Einstein, for one, loved it. He reveled in this kind of intellectual play. So he had a series of very famous encounters with Niels Bohr at a series of meetings in the '20s and, well, really in the '20s. In the '30s, things kind of all fell apart, for Europe in general, but certainly for the German science community. So in the '20s and the teens, he went to these conferences and would encounter these other scientists, who just didn't accept what he was saying. And they would go off, and usually off the record, and these have had to be reconstructed by historians, had these intense debates, over breakfast, over wine, over just walking down the street. 

Einstein would engage in these kinds of intellectual games, really, with Niels Bohr and the other scientists. And there were some famous episodes, where Einstein, for instance, tried to question the Heisenberg uncertainty principle. And he would come up with, "Aha! Here's a way to get around the Heisenberg uncertainty principle." And then Niels Bohr would stay up all night, and come back the next day and then say, "Well, nope, that won't work." "Ah, here's another one!" said Einstein. And Niels Bohr would go back and figure out a way it didn't work. And they would go back and forth. 

And what's funny about this, in a way, is that Einstein really never really doubted the uncertainty principle. He accepted it. He accepted it, at least maybe not from the very beginning, but once the mathematics was worked out, he accepted it. And yet, he kind of poked and prodded at it, because he thought such a strange feature of reality, that it's uncertain, it's indeterministic, should have some deeper meaning. And he tried to pick, poke that principle and explore it from different sides to ascertain the meaning. So you need that kind of competitive idea-building. And I wouldn't necessarily call it adversarial, because Niels Bohr and Einstein considered themselves, considered one of their close friends.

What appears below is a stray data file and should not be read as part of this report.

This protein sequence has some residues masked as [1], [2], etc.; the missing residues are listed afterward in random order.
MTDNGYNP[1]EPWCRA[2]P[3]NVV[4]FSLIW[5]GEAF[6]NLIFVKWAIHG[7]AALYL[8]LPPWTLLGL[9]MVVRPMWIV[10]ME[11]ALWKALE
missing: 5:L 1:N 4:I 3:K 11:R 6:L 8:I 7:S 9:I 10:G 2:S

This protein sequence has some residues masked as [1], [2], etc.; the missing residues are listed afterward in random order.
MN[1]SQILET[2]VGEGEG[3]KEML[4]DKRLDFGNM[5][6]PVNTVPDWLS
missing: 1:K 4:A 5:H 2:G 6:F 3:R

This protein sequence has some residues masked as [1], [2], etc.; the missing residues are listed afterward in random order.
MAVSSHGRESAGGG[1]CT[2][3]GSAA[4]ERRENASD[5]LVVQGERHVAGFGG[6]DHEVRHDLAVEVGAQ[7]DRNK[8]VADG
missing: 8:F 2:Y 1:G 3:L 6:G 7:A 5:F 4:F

When Bohr came to Princeton, Einstein gave Niels Bohr his office and said, "Here, you work in my office. I'll go sit in the assistant's office. I'll sit where the secretary sits." I mean, they were really close. And Bohr reciprocated that. Bohr thought very highly of Einstein. He considered him a friend. As frustrated as Bohr sometimes could get with Einstein's ceaseless questioning, he loved it. So physicists are, like every scientist, are engaged in an intense dialogue and interaction with their peers, with their colleagues, and people further afield. That does not, however mean they convince each other. Sometimes they don't, or sometimes they stake out positions and hold to those positions. 

And there's actually a very interesting study done by a sociologist, I think it was in the early '70s, of scientists involved in the Apollo program, the "Moon shots." And they actually did a lot of interviews and surveys of the different scientists who were studying the Moon rocks and the geology of the Moon. And one thing they found is that the most creative scientists were the most stubborn. They were the ones who were least likely to change their opinion and reaction to other people. So you don't want people folding too soon, you don't want people just caving in right away. People should stand their ground and let the idea sink or swim, rather than fail to give it the due that it needs. It's just amazing the kind of intellectual play that physicists engage in, and that is essential to the progress that they make.